Conversant as I am in cynicism and sarcasm I have a bit of a tin ear for good faith. Tara and Willow’s baby-talking, all manner of “smoochies”, Xander facing down a black-eyed, evil Willow with a litany of “I love you”s and the whole notion of sentimental ultimate sacrifice have me near retching and have been since Pikachu’s magic tears in The Pokémon Movie (a notable WB outlier). I will not dispute that Buffy has some very dark trappings. We’re talking hellfire, death, rape both metaphorical and real, flesh flayings—the character Drusilla is driven systematically insane by the man who would become Buffy’s main love interest. But while the show doesn’t shout “Yeah friendship!” at the highest decibel, Buffy’s burden being allayed by her support system is a thematic glue just cute enough to give me a minor case of hives. But right when all the charm began to lose its luster for me, my white knight of audience surrogates came cantering in.
Truth be told, from Season 3 on, I wouldn’t have been allowed to watch Buffy. As I’ve mentioned, my parents had a house rule that hinged a lot on subtext. With the entrance of Anya smoochies are become sex. The trademark Whedon-y euphemisms are given a reprieve when a different and stridently literal voice clashes with the harmony. Now, I was known to parrot quotes as a lad, so Anya, with her frank and surtextual Xander-loving accounts, literal bent and trademark lack of tact posed a bit of a liability for me. She had no filter and, neither did I. In essence, the character that is most like myself would have barred my entry.
Years later, out of the danger of virgin ears and binging BtVS Netflix with internet I pay for myself, she’s my favorite part of the series.
We first meet Anya, as new girl “Anya Emerson” (“The Wish” BtVS 3.) This is one of many aliases she assumes throughout the series but, it’s worth a mention that her first name was “Aud,” which, viewed as homonym could serve as her perennial adjective (“Selfless” BtVS 7.5; Francis). Anya presents as human early in the episode but soon she is granting Cordelia’s wish and her vengeance demon colors bleed through. We have met “patron saint of scorned women,” Anyanka, complete with a nifty necklace that turns quirky, if dangerous Sunnydale into the potential hell scape it would be without Buffy. In short, it presents me the most extreme of alternatives to the schmaltz factor.
It’s no mistake the character I jive most with—though, of course, I gel with Xander a good bit too—would bring this kinda George Bailey action on. The halls of Sunnydale are garlanded with garlic, attendance is low, the town has a curfew and is pretty much run by the Master who puts a plan in place to have all human residents on tap.
When Buffy finally does make an appearance by way of Cleveland, she sports a split lip and professes not to “play well with others.” When Giles who, in this reality, leads a group of do-gooders on patrol but is in want of a slayer, lets Buffy know his plan to destroy Anyanka’s ‘power center’ and restore the world Cordelia claimed to come from, they have this exchange.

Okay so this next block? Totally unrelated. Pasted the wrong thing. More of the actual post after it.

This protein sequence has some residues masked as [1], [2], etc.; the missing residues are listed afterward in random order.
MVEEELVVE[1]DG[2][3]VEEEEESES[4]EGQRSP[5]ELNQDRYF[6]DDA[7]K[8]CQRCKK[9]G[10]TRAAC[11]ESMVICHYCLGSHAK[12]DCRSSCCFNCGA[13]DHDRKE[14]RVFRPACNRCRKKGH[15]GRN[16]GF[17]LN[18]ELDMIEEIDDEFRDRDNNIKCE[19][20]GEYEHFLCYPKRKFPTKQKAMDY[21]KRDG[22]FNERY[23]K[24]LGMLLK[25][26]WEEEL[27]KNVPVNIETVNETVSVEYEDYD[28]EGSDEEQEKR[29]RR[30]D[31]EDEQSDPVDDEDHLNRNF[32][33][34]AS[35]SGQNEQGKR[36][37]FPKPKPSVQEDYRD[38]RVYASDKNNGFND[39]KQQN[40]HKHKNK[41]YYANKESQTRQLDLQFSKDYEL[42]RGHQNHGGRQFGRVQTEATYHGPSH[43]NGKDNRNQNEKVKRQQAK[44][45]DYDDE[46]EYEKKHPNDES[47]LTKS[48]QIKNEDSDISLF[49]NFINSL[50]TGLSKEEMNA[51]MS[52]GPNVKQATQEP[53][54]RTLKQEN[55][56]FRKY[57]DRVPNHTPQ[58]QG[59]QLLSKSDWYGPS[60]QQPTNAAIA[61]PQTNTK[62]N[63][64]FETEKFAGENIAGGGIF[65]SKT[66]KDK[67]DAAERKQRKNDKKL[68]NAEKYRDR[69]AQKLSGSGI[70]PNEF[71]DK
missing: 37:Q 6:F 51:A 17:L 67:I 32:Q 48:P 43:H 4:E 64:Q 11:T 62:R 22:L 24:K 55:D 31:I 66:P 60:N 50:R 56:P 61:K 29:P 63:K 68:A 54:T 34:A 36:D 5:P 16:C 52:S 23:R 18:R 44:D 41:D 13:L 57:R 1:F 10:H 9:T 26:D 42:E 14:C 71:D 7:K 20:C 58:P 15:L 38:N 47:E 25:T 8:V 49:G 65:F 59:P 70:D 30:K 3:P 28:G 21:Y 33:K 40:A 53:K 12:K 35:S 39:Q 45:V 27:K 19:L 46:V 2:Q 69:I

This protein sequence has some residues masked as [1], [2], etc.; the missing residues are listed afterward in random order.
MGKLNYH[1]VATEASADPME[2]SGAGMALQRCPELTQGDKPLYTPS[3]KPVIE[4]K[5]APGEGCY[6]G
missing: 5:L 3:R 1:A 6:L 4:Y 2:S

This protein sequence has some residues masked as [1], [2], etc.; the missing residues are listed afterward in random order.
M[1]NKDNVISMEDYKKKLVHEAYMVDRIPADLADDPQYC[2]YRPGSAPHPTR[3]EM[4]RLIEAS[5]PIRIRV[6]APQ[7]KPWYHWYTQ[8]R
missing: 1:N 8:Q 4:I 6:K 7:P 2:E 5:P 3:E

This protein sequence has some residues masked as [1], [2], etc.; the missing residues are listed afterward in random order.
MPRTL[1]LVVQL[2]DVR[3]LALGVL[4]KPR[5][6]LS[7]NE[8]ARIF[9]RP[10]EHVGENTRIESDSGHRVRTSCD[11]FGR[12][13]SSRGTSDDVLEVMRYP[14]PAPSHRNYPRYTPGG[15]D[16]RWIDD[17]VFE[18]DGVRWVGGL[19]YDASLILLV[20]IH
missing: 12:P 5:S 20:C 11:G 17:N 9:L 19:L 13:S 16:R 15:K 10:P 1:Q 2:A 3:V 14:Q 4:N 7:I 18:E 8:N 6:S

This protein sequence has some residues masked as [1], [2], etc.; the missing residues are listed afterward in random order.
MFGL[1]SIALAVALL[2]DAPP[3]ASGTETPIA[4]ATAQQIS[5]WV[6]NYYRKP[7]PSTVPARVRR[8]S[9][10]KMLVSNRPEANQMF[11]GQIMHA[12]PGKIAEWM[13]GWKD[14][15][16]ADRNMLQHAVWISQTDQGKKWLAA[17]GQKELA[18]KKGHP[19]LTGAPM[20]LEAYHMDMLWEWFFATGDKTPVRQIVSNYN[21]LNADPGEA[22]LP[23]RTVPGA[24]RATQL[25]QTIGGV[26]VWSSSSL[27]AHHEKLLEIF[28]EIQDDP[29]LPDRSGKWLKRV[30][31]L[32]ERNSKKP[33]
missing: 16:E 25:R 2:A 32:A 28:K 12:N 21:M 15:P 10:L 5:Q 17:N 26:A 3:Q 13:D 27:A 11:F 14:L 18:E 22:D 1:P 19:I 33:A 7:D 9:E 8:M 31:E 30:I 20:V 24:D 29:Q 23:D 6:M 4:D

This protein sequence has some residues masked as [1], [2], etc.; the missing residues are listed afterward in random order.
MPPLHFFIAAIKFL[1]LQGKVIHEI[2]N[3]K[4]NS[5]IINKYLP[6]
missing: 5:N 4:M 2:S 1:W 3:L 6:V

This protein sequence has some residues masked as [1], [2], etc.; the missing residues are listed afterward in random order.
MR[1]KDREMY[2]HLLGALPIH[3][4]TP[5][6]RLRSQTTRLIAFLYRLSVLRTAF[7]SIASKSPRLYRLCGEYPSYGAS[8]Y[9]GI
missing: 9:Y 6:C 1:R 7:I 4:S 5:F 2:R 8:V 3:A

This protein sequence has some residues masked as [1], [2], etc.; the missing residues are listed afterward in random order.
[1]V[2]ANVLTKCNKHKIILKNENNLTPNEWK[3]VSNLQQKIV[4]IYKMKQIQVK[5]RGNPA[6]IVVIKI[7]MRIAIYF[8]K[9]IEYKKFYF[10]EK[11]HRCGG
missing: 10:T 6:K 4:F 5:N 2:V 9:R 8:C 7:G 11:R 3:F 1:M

BUFFY: “Take an awful lot on faith here, Jeeves…The world is what it is. We fight. We die. Wishing doesn’t change that.”
GILES: “I have to believe in a better world.”
BUFFY: “Go ahead. I have to live in this one.”
Clearly Whedon and his team err on the side of Giles here. Little kid me (remember I wouldn’t even be at double digits for the air date) would have balked. I would probably demand some kind of Nolan treatment akin to Anyanka’s vision. Bleakness was shorthand for badass. But when Anya and Giles are struggling for her power center, the following dialogue proves instructive in showing us the dichotomy as well as giving us a feel for Anya’s arc:
ANYANKA: “You trusting fool. How do you know the other world is any better than this?”
GILES: “Because it has to be.”
Giles smashes her power center (no euphemism intended). We get the reversal and Anya her punishment—humanity. From here on out, younger me would have a travel companion on the path to being less cynical—if not in real life, I can at least give an inch on an hour-long comedy-drama about a petite girl who stakes demons on the reg, can’t I?
With Anya as a pivot point, I might have been very different. Like my younger self she is filterless. Uninhibited, the type of person who, when working retail tells a customer to “Please go” (“No Place Like Home” BtVS 5.5) after completing a transaction, someone who, when Giles is dropping discreet hints about a female companion will call her an “orgasm friend,” (“Hush” BtVS 4.10, Burnett) the kinda girl who explains the joke, crashes the nuance and is constantly confounded by what it is to be human.
She is grappling with social protocol throughout. Asking Xander out or knowing how to dress for Halloween (a rabbit, as she finds them scary). It all comes to a head in “The Body” (BtVS 5.16) when Buffy’s mother, Joyce dies of a heart attack. Anya reacts to the news clinically. She asks inappropriate questions (“Will they cut the body open? Should I change my clothes a lot?”) which finally sets off Willow. When Anya explains “Nobody will tell me [what to do]” Willow explains “Because it’s not okay to be asking these things!” What follows is one of two big insights we get into Anya’s mindset, and one where her typically placid veneer begins to crack.